Some of you who have known me for a very long time know that I began my investment career working in the fixed income departments of two different mutual fund firms. I eventually spent ten years doing that, a period in my career which I now regret - not for lack of engaging, intelligent colleagues with whom to work, but for the fact that I was stuck in bonds. We spent our days analyzing a steady stream of economic data, and the cryptic comments of prime ministers, treasury secretaries, and central bankers from around the world, trying to guess if the data and the comments implied higher or lower inflation and, if one or the other, what we should do about it. We adjusted the average maturity of our portfolios minutely, by selling one bond and buying another one, and engaged in this activity so frequently that we needed several full time employees to do the buying and the selling (one of whom, to begin, was me).
It's hard to find a more futile endeavor. Forecasting the future is always dangerous. Trying to do so on a daily basis in 10 different countries borders on madness. I don't think that we added much value, and I am still surprised that our supposedly efficient, market-driven economy finds room for such activity, sometimes rewarding it handsomely.
As soon as I had the opportunity, I left fixed income and transitioned to stocks, which I have never regretted. I eventually formed a view that bonds - all bonds - were lousy investments, suitable only as a hedge against the danger of a stock market crash, and then almost exclusively for retirees. To the extent that anyone can stay out of the bond market, I advise them to do so.
Investing in stocks requires guessing about the future also, but with one big difference. The stock market goes up. Since 1932 - 90 years - US stocks have only experienced a few brief moments when, measured over rolling five year periods, and including the benefit of dividends, they went down.
They're going to go up again this time. But since we currently have a stock market going down, maybe we should briefly revisit why stock markets only go up over the long term. I've written about this before, and if you have heard it before, feel free to skip ahead. But I think that now might be a good moment to review.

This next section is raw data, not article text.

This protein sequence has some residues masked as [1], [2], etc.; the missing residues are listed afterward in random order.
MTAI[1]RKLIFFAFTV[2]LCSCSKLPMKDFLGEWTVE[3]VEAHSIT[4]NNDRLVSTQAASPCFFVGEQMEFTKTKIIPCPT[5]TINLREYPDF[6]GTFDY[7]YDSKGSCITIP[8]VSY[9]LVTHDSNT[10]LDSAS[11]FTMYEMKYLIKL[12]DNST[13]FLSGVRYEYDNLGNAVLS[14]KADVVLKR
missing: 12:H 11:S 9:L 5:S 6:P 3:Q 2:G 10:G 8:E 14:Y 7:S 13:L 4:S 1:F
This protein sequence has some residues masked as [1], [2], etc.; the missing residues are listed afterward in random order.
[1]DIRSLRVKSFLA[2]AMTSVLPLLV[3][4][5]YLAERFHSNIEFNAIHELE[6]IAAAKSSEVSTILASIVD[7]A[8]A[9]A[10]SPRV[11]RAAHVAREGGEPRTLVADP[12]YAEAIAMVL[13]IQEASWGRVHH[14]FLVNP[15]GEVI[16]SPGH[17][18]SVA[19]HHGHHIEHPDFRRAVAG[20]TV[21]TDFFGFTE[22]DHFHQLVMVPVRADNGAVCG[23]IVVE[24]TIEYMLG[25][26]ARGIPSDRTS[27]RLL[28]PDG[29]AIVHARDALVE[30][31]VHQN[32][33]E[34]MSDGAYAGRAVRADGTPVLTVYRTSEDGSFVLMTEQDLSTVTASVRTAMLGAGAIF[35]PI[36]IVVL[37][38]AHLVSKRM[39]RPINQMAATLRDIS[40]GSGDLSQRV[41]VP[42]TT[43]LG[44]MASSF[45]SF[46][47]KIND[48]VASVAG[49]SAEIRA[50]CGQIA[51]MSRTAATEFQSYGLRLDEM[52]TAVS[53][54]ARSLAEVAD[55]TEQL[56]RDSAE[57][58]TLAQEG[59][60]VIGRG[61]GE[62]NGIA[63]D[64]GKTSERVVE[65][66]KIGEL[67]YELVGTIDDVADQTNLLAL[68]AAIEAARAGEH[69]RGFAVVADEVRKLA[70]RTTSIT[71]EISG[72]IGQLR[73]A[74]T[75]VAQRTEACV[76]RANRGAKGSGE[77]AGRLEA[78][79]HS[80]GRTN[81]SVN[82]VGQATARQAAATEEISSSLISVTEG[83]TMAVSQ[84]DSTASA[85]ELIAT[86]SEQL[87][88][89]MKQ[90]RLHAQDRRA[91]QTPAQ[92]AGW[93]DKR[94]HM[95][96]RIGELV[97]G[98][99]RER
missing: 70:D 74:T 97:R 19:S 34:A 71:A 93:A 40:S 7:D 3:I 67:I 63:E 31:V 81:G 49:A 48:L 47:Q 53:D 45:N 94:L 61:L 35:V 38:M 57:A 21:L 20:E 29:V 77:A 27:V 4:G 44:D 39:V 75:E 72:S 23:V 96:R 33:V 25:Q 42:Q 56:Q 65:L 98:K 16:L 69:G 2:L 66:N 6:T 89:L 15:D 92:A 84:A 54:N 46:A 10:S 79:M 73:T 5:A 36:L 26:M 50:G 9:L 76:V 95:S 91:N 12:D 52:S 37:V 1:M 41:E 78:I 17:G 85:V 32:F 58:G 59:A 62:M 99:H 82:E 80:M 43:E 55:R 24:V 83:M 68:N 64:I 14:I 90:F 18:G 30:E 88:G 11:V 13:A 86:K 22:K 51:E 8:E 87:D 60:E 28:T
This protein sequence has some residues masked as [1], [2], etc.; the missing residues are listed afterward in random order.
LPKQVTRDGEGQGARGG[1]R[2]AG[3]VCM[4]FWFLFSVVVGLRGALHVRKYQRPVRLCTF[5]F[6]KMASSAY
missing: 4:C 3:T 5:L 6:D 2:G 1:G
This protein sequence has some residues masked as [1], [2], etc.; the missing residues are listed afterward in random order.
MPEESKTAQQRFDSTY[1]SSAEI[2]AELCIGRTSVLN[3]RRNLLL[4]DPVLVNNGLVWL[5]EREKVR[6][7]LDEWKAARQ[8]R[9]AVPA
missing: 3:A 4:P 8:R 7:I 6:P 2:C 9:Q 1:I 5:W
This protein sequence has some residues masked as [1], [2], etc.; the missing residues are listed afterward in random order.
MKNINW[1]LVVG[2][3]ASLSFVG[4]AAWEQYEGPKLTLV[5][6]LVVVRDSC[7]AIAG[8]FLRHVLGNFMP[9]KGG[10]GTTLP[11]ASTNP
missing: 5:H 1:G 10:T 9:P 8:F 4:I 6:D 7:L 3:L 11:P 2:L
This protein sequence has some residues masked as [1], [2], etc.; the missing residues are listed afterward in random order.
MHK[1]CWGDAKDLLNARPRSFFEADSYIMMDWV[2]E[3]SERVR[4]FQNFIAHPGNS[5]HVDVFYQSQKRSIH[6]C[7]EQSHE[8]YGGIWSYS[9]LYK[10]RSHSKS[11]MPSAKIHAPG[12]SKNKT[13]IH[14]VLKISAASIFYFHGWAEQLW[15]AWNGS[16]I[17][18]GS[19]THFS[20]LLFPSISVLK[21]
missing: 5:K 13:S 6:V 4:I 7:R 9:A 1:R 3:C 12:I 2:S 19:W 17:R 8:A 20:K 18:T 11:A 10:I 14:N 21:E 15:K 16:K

Trends come and go, but three really big forces push the stock market continuously higher:
1) Global population growth
2) Technological advances, and
When the headlines of the day bring you down, think of these three trends working constantly in the background, always working in your favor, and you will feel better.
I think that the reasons why the first two of these forces push the market up are fairly intuitive. 1) Population growth means that ever more people need to buy groceries, build homes, raise children, retire and travel, and do all of the other things in life which contribute to our economy. Each new person in the world enlarges the opportunity for companies to sell something, and the effect is cumulative.
2) Advances in technology make us all more productive. Today, we have the computer and the internet, cell phones and Zoom calls. In earlier eras, think of the invention of fire and the wheel, of agriculture, the printing press, the car, the telephone and the airplane. How about the genius who invented double entry bookkeeping and accrual accounting, or the actuary who thought up the first mortality table, to help insurance companies price life insurance? Facebook and Twitter fit in here somewhere, although I sure don't know where. Technological advances proceed unevenly, but they never stop, and they make huge contributions to our well-being.
3) What about inflation? I don't know anyone who likes inflation. And right now, just as inflation makes the headlines for the first time in decades, the stock market wobbles and starts down on the news. Why would I suggest that inflation works to our advantage?
To understand why inflation helps the stock market, consider a company which makes widgets. Each widget costs $1 to make, and the company sells it for $2, earning a profit of $1 per widget. Then imagine that a bout of inflation sweeps through the economy, and everything doubles in price. Now the widgets cost $2 to make. But the company can sell them for $4, and it earns a profit of $2 per widget. See how that works? Earnings have kept up with inflation. All other things being equal, the stock price of the company will double also. You may not be richer than you were before, but you have at least kept up. No one at the widget firm has been laid off.